By Anonymous anonymous mom, at 8/30/07, 6:02 PM  

  • One more thing: the melding of personalities thing. I sigh when I write it, but one of the biggest secrets women keep from each other when they cross to the married side so to speak is that this melding of personalities does not always go smoothly and that while this is a challenge for all age newly marrieds, it can be especially challenging for those who marry in their 30's and 40's. The men, especially, can be less compliant the older they get. And, again, I know this from the experiences of people who have married later in life. So, forgive me, but isn't it possible that for every single who needed the time to grow into himself/herself and was better off marrying older, there is also a single who became so set in his/her ways that it was really tough incorporating another person and his/her needs into that equation. Woh. Really politically incorrect of me and you can freak out at me now. I just feel like we women take it in the gut too often because our fellow women do not tell us stuff. Think childbirth, nursing, Mikvah, marriage, men, fertility, child-raising challenges. We do not share enough and married frum women are especially guilty of this with our single friends and relatives. We are afraid of poisoning the well at the expense of sharing our experiences. We leave our sisters in the dark.

    By Anonymous anonymous mom, at 8/30/07, 6:14 PM  

  • Okay, I don't have a problem with your stating that, generally speaking it would be better for most people to get married at some point in their twenties (20-30). Whew! We practically needed the U.N. to negotiate that line! LOL!

    As far as your point about having multiple children, its true women in their 30's will have less children. But I can also tell you that they will be much more appreciative of their 1,2 or 3 children then many who get married at 18 and have 12 children. Each child is precious and a world for him or herself. Whatever our life circumstances and the direction Hashem steers us is what we need to appreciate and accept. Is the person who has 4 or 5 less of a person then the people who have had 7 or 8?

    I will be very grateful for even the precious gift and miracle of one child. I will greatly appreciate 2, 3 or more, but whatever the number it is a gift. I don't believe there are too many couples who are devastated that they only had 2 or 3 kids versus 4 or 5. Maybe they originally envisioned more but if you have the gift of any number of children its enough to feel fulfilled and lucky.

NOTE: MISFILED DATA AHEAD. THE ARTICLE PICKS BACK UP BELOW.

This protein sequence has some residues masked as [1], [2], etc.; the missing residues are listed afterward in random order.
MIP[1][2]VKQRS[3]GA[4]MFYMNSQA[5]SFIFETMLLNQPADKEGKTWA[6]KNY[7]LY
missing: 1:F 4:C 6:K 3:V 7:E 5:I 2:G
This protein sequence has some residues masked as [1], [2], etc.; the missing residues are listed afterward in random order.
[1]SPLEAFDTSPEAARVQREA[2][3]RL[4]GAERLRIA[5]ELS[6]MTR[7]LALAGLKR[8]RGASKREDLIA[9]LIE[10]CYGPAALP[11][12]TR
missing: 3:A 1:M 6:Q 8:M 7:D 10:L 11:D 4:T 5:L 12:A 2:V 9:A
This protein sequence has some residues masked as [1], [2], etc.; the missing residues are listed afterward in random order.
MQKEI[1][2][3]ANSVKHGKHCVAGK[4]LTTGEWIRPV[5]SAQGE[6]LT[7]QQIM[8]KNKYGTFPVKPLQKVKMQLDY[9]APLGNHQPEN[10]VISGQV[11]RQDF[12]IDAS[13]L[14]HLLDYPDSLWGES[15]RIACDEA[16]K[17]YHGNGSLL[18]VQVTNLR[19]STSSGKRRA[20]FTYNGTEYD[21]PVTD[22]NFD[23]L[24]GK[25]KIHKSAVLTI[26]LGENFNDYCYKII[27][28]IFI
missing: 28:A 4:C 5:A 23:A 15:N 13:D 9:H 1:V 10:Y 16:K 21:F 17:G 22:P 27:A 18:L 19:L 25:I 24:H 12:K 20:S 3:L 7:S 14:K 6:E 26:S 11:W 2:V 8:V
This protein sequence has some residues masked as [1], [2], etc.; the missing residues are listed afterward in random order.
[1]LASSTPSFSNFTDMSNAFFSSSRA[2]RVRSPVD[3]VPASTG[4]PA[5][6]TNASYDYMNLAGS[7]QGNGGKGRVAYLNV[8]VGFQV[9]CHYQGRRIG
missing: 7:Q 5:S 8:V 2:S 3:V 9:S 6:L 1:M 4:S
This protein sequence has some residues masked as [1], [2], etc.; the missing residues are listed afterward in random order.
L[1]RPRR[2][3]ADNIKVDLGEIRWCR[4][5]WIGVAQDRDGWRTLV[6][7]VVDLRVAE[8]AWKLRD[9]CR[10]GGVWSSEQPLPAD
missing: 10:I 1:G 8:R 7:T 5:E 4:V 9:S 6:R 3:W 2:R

You wrote:

    "I forgot in my last post, to remind you of the abstinence issue. I am all for that and I am no prude, nor right-winger. And the fact is that at a certain point for many singles (and it depends on the person which year that happens) abstinence becomes too great a burden. Without abstinence or even with sexual abstinence, but with Halachic loosening of parameters, some older single women end up losing parts of themselves along this journey to unworthy men. It happens and it causes pain."

    Oh boy! Here we go. I am trying to figure out where I am losing you, because on the substance of most of these issues I agree with you. But I think its that you have this idealized vision of what life is and should be. Yes, life would be perfect and many problems avoided if people had happy well adjusted upbringings and met their bashert at a young age. You could then not have any sexual issues, Zara Lavatola, abstinence, and have a boatload of kids. Clap clap.

    Life does not work that way. Sure there is the ideal, but real life means dealing with life as it actually happens, not some dream of a fairy tale.

    Should we marry off 16 year old boys in order to avoid the problem of Zera Lavatola? Sometimes in life things are not perfect but necessary for survival and doing the best we can to be in accordance with Hashem.

    Have you seen shomerNegiah's blog? She is a 35 year old women who fascinated the entire blogsphere with her personal struggle of being a frum 35 year old single woman who has never been kissed or held. She finally gave in and had her first kiss. Was it the ideal? Certainly not. Did she "lose parts of herself along this journey to unworthy men"? I don't think so. She will be perfectly fine if she goes on to meet her bashert.

    Do you believe that Hashem will make the 16 year old boy who masturbates or the 35 year old woman who wants to be held and touched, burn in hell??? Of course these are serious issues and halachas but everything has to have context. Hashem is the most loving Being and I think He understands the suffering and pain of a hormonally surging teenager and a touch deprived 35 year old woman, better then the rest of us.